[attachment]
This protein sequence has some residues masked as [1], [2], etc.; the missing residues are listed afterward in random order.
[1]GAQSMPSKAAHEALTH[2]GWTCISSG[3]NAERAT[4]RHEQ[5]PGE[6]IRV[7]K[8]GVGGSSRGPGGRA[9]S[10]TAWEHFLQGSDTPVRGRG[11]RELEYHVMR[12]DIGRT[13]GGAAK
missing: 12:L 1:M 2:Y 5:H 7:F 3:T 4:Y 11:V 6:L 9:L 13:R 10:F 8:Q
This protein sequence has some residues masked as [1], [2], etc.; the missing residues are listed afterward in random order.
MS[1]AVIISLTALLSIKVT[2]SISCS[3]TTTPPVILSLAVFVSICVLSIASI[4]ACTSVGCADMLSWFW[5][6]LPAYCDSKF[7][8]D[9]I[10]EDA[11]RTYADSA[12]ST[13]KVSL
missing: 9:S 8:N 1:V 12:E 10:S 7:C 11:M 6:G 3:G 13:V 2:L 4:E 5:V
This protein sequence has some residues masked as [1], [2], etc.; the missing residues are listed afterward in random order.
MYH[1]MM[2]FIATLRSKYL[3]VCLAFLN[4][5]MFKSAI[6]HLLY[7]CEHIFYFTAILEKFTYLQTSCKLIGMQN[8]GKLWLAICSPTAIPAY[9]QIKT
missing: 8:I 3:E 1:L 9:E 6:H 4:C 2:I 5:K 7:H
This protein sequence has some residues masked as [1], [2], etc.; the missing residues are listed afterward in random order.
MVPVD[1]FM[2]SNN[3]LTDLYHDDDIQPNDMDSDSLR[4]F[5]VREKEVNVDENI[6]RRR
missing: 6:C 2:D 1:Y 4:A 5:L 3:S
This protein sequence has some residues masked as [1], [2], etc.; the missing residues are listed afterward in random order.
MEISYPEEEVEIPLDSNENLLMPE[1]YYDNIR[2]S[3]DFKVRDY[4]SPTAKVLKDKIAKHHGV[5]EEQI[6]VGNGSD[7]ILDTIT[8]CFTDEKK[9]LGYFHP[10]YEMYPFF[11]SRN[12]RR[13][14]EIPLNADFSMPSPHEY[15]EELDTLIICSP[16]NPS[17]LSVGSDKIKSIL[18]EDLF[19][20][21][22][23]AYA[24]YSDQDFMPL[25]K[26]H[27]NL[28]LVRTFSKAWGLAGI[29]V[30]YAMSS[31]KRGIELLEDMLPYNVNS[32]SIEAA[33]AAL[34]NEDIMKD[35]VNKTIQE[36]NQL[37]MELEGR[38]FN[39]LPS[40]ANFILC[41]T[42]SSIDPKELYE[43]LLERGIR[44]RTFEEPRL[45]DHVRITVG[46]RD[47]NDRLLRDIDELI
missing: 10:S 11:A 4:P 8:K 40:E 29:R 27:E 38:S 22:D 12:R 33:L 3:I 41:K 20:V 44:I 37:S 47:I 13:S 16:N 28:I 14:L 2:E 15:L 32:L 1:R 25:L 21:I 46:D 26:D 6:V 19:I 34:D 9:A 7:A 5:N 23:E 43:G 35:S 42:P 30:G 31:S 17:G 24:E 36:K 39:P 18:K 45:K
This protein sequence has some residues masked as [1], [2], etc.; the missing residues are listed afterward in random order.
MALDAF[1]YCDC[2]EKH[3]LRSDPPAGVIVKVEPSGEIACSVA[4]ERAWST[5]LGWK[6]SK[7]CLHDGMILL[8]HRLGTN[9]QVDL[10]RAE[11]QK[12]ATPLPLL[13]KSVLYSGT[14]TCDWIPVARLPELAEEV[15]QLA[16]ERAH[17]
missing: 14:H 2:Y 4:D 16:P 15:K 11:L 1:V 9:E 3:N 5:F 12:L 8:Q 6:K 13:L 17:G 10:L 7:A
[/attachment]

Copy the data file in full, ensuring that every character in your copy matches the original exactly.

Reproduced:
This protein sequence has some residues masked as [1], [2], etc.; the missing residues are listed afterward in random order.
[1]GAQSMPSKAAHEALTH[2]GWTCISSG[3]NAERAT[4]RHEQ[5]PGE[6]IRV[7]K[8]GVGGSSRGPGGRA[9]S[10]TAWEHFLQGSDTPVRGRG[11]RELEYHVMR[12]DIGRT[13]GGAAK
missing: 12:L 1:M 2:Y 5:H 7:F 3:T 4:Y 11:V 6:L 9:L 13:R 10:F 8:Q
This protein sequence has some residues masked as [1], [2], etc.; the missing residues are listed afterward in random order.
MS[1]AVIISLTALLSIKVT[2]SISCS[3]TTTPPVILSLAVFVSICVLSIASI[4]ACTSVGCADMLSWFW[5][6]LPAYCDSKF[7][8]D[9]I[10]EDA[11]RTYADSA[12]ST[13]KVSL
missing: 9:S 8:N 1:V 12:E 10:S 7:C 11:M 6:G 3:G 13:V 2:L 4:E 5:V
This protein sequence has some residues masked as [1], [2], etc.; the missing residues are listed afterward in random order.
MYH[1]MM[2]FIATLRSKYL[3]VCLAFLN[4][5]MFKSAI[6]HLLY[7]CEHIFYFTAILEKFTYLQTSCKLIGMQN[8]GKLWLAICSPTAIPAY[9]QIKT
missing: 8:I 3:E 1:L 9:E 6:H 4:C 2:I 5:K 7:H
This protein sequence has some residues masked as [1], [2], etc.; the missing residues are listed afterward in random order.
MVPVD[1]FM[2]SNN[3]LTDLYHDDDIQPNDMDSDSLR[4]F[5]VREKEVNVDENI[6]RRR
missing: 6:C 2:D 1:Y 4:A 5:L 3:S
This protein sequence has some residues masked as [1], [2], etc.; the missing residues are listed afterward in random order.
MEISYPEEEVEIPLDSNENLLMPE[1]YYDNIR[2]S[3]DFKVRDY[4]SPTAKVLKDKIAKHHGV[5]EEQI[6]VGNGSD[7]ILDTIT[8]CFTDEKK[9]LGYFHP[10]YEMYPFF[11]SRN[12]RR[13][14]EIPLNADFSMPSPHEY[15]EELDTLIICSP[16]NPS[17]LSVGSDKIKSIL[18]EDLF[19][20][21][22][23]AYA[24]YSDQDFMPL[25]K[26]H[27]NL[28]LVRTFSKAWGLAGI[29]V[30]YAMSS[31]KRGIELLEDMLPYNVNS[32]SIEAA[33]AAL[34]NEDIMKD[35]VNKTIQE[36]NQL[37]MELEGR[38]FN[39]LPS[40]ANFILC[41]T[42]SSIDPKELYE[43]LLERGIR[44]RTFEEPRL[45]DHVRITVG[46]RD[47]NDRLLRDIDELI
missing: 10:S 11:A 4:P 8:K 40:E 29:R 27:E 38:S 22:D 12:R 33:L 3:I 41:K 20:V 44:I 37:S 47:I 13:S 16:N 28:I 14:L 2:E 15:L 32:L 1:R 25:L 21:I 46:D 26:D 6:V 19:I 34:D 9:A 7:A 5:N 23:E 43:G 35:S 42:P 30:G 31:S 17:G 24:E 36:K 39:P 18:K 45:K
This protein sequence has some residues masked as [1], [2], etc.; the missing residues are listed afterward in random order.
MALDAF[1]YCDC[2]EKH[3]LRSDPPAGVIVKVEPSGEIACSVA[4]ERAWST[5]LGWK[6]SK[7]CLHDGMILL[8]HRLGTN[9]QVDL[10]RAE[11]QK[12]ATPLPLL[13]KSVLYSGT[14]TCDWIPVARLPELAEEV[15]QLA[16]ERAH[17]
missing: 14:H 2:Y 4:D 16:P 15:K 11:L 1:V 9:E 3:N 5:F 12:L 8:Q 6:K 13:L 17:G 10:L 7:A